Physical and deep psychological damage of ‘devastated lives’ raises Manchester bomb injured to 800

A leading police officer has spoken of the magnitude and investigative scale of a terror attack “etched into the history” of one of Britain’s biggest cities as it prepares to commemorate the outrage.

May 16, 2018
By Nick Hudson
Suicide bomber; Salman Abedi

With less than a week to the first anniversary of the Manchester Arena bombing, which claimed 22 lives including off-duty Cheshire officer Elaine McIver at the end of the Ariana Grande concert, detectives investigating the UK’s worst terrorist atrocity since the 7/7 bombing in 2005 have revealed the number who have suffered physical injury or deep psychological damage has risen from 512 to more than 800.

Greater Manchester Police Assistant Chief Constable Russ Jackson said the increase in those affected by the May 22 blast last year is due to delayed post traumatic stress and depression suffered by people at the scene plus the “devastated lives” of families touched by the tragedy.

The investigation team – which still numbers around 100 officers from across the UK working full-time trawling through trillions of physical and electronic evidence – has been left “consistently moved by the grace and dignity” shown by those trying to “repair their lives”, said Mr Jackson.

He added: “Of course, for many, the loss is too great for them to ever make a full recovery from this terrible event.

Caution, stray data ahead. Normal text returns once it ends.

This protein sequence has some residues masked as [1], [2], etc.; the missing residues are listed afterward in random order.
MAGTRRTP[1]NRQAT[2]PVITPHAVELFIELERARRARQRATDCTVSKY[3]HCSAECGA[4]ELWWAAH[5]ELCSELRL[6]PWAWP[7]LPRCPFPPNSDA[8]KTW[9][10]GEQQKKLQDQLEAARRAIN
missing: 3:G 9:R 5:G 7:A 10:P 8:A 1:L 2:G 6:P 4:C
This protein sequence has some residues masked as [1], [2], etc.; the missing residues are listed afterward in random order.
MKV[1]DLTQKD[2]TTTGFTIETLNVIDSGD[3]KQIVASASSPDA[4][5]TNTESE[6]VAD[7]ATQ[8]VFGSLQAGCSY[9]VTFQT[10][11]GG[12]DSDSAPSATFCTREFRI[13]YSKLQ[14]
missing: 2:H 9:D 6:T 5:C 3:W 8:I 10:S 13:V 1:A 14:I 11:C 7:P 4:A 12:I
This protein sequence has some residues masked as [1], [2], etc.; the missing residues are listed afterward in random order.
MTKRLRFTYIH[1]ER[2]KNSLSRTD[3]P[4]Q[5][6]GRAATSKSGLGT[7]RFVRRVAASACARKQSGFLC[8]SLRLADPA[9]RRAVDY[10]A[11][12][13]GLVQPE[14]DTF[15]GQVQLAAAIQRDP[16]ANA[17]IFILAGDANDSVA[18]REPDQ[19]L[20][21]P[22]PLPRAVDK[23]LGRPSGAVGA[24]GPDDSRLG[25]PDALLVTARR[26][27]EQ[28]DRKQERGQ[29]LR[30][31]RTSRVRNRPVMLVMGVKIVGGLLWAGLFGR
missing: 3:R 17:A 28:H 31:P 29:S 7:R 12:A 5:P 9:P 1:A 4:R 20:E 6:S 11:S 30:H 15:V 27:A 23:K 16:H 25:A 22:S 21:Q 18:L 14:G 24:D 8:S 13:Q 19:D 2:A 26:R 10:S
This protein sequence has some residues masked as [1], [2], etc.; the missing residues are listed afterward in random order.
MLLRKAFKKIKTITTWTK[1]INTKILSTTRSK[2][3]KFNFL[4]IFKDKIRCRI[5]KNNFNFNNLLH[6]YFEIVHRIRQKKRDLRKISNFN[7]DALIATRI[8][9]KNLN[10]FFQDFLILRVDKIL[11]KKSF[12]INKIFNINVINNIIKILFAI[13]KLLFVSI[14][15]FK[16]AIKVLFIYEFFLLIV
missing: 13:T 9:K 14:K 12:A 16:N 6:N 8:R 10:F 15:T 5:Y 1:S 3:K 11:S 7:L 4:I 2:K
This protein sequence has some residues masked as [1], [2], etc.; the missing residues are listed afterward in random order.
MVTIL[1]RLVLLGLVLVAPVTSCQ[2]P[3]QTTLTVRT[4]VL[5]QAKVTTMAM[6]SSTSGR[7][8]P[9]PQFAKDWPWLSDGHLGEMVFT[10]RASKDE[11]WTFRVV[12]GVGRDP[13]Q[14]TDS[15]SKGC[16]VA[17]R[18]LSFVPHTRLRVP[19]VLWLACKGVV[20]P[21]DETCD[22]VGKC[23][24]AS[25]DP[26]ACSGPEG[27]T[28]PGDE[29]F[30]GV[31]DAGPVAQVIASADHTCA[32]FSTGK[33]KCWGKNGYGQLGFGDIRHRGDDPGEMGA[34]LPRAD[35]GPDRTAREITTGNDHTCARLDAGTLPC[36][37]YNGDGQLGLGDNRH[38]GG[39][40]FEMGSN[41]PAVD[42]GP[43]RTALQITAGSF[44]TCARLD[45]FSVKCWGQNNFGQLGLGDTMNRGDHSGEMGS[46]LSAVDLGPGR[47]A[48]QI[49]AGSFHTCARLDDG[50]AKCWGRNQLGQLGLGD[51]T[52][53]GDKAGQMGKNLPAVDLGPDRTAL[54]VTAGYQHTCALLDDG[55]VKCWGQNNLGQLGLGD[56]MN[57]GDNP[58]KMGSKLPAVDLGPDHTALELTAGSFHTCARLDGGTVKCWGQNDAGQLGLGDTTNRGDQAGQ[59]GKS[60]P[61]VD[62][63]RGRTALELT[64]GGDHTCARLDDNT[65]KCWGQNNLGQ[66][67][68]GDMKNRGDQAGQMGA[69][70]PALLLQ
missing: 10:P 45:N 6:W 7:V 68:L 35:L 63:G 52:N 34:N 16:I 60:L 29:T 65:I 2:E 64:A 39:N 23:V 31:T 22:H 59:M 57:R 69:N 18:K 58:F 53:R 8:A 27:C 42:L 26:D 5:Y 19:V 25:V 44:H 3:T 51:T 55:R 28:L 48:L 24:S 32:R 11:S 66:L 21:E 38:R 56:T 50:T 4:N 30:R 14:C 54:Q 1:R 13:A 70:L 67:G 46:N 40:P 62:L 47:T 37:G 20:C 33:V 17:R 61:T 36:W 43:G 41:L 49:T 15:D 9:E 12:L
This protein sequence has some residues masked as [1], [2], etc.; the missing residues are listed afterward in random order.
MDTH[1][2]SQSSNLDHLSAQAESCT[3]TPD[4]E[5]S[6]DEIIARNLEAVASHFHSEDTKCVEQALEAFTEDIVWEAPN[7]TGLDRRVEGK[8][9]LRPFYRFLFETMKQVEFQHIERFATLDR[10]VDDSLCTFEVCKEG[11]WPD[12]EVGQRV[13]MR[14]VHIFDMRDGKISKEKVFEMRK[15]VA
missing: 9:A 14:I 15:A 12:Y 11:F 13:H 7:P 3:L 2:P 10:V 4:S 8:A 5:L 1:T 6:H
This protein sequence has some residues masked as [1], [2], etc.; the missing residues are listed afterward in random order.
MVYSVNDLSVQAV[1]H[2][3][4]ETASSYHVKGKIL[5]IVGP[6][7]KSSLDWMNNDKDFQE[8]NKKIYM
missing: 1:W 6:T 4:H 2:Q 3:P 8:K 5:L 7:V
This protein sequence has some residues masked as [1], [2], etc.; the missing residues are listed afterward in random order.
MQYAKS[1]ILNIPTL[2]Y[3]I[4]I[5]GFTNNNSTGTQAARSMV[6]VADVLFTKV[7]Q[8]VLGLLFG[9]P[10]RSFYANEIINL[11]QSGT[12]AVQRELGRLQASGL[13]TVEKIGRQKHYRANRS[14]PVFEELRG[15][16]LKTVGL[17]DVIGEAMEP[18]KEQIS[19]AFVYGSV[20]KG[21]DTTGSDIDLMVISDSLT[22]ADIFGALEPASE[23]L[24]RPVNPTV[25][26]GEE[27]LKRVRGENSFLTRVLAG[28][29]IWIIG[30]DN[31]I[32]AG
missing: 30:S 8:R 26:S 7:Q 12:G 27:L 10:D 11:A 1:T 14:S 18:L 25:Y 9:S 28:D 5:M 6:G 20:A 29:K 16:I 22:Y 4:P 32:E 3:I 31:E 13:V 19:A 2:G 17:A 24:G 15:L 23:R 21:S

“The events of May 22 will forever be etched into the history of Manchester.”

A total of 112 people needed hospital treatment after the May 22 attack, with 64 suffering “very serious” injuries

Officers arrested 23 people in the wake of the atrocity but none have yet been charged, with 30 properties searched and 13,000 exhibits seized and 16 terabytes of data examined.

The murder investigation has seen more than 10,000 tasks allocated to officers and police staff with 9,600 documents created.

More than 2,000 statements have been taken, referencing over 5,000 people, and detectives are working through 16,000 hours of CCTV footage and more than eight million lines of phone data.

GMP also disclosed that 353 people were in the vicinity of the foyer at the time of the blast – 175 of whom were aged between ten and 18.

In addition 11,000 tonnes of rubbish was sifted through at a landfill site in Bury as officers hunted for a blue suitcase used by Salman Abedi. It has not been found.

Brothers Salman and Hashem Abedi travelled to Libya in April, before Salman returned alone, carrying out the attack.

But Mr Jackson admitted it was “really difficult” to provide more information on the force’s extradition bid to bring suicide bomber Salman Abedi’s brother – Hashem – back to the UK.

Last November the North West Counter Terrorism Unit applied, and was granted, an arrest warrant at Westminster Magistrates’ Court relating to the “murder of 22 people, the attempted murder of others who were injured and conspiracy to cause an explosion”.

Hashem Abedi is currently detained in custody in Libya, and the Crown Prosecution Service has requested that the Middle East authorities consider his extradition back to the UK.

In November Security Minister Ben Wallace said: “We have been clear from the outset that we are determined to do everything in our power to ensure that those suspected of being responsible for the Manchester attack are brought to justice in the UK.

“That is why the Home Secretary agreed to request the extradition of Hashem Abedi, who has been named as a suspect by Greater Manchester Police, and we continue to work closely with the CPS, police and Libyan authorities to return him to the UK.

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